I'm on my way to work. The coffee should be cool enough to drink right now, but I have put the lid on the travel coffee mug backwards, so it's hard to drink. I try to fix that, which results in my spilling coffee all over myself. At least I can verify that it is now not too hot to put in contact with my lips. I stand up and shake some of the liquid off my jacket, but that doesn't do anything about the part that is all over the front of my pants. An observer with a poor sense of smell and an imperfect grasp of female biology might think I have wet myself. I could change into one of the other pairs of pants in my suitcase before I check it in for departure, but then all my luggage would become coffee scented. I'm not in uniform, so have no one in particular to impress. I'm not worried about horrifying the biology impaired. In fact, horrifying the biology impaired could be legitimately listed as a hobby of mine. I decide to run with Mark Twain's live toad theory and look forward to the rest of my day.
Boarding the flight there's someone ahead of me in the jetway, also not in uniform, but his luggage includes a familiar rectangular leather case with B737 stickers on it, so it's pretty obvious where he works. The case has been almost completely destroyed through use, with giant holes in the bottom. I comment on its state of dilapidation and the pilot says he bought it eight years ago to celebrate his upgrade. By the look of it, the reasonable lifespan of a pilot brain box is about five years. I thought they'd last longer. I used to think that the very young guys with tattered cases were toting hand-me-downs.
I have one, as a result of it being abandoned at an office I worked in once, and me being the only one patient enough to pick the combination lock. I don't use it at work because I don't have the cockpit space for it, and I prefer a bag with a zillion pockets so I know where to find everything. We keep the charts on board the airplanes.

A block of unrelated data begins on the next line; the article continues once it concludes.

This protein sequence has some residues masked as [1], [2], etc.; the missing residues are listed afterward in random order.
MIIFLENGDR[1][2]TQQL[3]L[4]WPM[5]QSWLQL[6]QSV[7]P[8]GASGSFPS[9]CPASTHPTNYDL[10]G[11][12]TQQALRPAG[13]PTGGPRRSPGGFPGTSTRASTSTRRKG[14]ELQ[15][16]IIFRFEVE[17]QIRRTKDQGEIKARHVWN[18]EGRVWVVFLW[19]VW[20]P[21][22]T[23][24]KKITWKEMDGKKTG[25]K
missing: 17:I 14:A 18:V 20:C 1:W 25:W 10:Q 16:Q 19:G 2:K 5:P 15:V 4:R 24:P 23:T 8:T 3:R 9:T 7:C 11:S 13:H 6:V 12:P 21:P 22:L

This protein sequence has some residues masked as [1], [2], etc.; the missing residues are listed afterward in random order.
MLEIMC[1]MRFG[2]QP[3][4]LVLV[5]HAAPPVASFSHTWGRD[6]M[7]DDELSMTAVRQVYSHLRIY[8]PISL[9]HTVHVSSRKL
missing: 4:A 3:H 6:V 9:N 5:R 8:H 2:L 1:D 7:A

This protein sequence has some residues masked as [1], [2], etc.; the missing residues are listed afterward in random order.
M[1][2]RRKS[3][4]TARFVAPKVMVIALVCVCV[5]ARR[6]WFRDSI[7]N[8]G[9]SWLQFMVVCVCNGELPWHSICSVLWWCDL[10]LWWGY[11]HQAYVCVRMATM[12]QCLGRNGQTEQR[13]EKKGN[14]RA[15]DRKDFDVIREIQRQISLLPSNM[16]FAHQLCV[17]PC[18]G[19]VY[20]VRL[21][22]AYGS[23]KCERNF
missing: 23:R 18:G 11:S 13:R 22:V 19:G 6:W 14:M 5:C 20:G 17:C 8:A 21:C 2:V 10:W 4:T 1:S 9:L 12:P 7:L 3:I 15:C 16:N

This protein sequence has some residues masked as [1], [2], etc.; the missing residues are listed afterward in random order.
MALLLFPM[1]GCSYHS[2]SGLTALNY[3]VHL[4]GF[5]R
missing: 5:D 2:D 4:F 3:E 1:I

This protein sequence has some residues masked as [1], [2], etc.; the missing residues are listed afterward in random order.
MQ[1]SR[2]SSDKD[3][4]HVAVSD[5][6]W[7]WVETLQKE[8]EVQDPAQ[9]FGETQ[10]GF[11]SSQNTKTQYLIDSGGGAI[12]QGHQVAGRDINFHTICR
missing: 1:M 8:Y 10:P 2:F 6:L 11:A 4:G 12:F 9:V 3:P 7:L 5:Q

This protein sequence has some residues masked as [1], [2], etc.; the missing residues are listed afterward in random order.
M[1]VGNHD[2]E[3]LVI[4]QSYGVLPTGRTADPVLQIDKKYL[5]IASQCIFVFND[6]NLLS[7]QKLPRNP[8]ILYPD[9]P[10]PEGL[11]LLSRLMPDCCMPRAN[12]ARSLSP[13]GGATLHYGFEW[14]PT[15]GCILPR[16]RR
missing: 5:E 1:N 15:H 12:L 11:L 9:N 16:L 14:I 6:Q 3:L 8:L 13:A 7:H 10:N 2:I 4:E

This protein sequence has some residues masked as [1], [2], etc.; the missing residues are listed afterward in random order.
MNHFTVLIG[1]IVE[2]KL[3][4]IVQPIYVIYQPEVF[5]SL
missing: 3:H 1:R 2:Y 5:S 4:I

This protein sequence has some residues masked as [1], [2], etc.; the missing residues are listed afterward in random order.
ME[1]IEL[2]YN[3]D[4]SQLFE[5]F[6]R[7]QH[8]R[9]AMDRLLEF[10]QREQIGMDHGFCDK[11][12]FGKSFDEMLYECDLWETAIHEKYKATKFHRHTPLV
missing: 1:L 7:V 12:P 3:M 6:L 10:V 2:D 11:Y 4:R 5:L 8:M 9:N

During the flight I complete my company annual exams, verifying that I still know things like how to operate the emergency exits, how to extend the gear if the regular method fails and what types of deicing fluid are appropriate for my airplane. Coffee wouldn't be a good idea, but there is some flexibility.
In the following report, the flight crew of a U.S. air carrier landed at a Russian airport on a scheduled flight only to find that ice had formed on the upper surfaces of the wings due to fuel cold-soak. Perhaps because it was June, the Russian ground crew didn't have deicing fluids available -- but they did have another kind of solution -- and it worked to Absolut Perfection. The Captain's story: "...upper wing ice formed due to fuel cold-soak. No glycol at airport... [Airport] possessed no fluid as well...So, had Russian ground crew spray wings with hot water, then immediately sprayed 25 bottles of Russian vodka on top of wings...[with] garden sprayer. Wings were subsequently checked, they were clear of ice. Normal takeoff."
At destination I meet with my chief pilot and we go over my exams. I've specified the wrong position for the fuel to tee off from the fuel system to the heater, I've chosen the less perfect answer to a question on why we don't use pure glycol, and I didn't have a list of the specific operational specifications my company has. Op specs are deviations from the CARs (Canadian Aviation Regulations), approved specifically for individual companies. For example we have one that allows me to work a fifteen hour duty day instead of the regular fourteen.
When I studied for my commercial pilot written exam, back in the ancient times of the 20th century, I noticed that almost every rule that governed commercial flying concluded with "unless otherwise authorized in the air operator certificate." In fact, when I wrote flashcards for studying, I made up a special symbol, I think it resembled the anarchy symbol: a capital A in a circle, to represent that phrase. Aviation, more than anything else I've done seems to be actually concerned with safety over rules. If an air operator can demonstrate that they can do something safely in a way that is not in strict accordance with the rules, they can get that op spec. It encourages innovation but not anarchy. If as a pilot you're in a dangerous situation you can disobey the rules to get out of it. There will be paperwork, but not blood.
We go over everything that I have wrong, then we both sign the exams and my chief pilot puts them in a file. See? Anarchists don't keep files.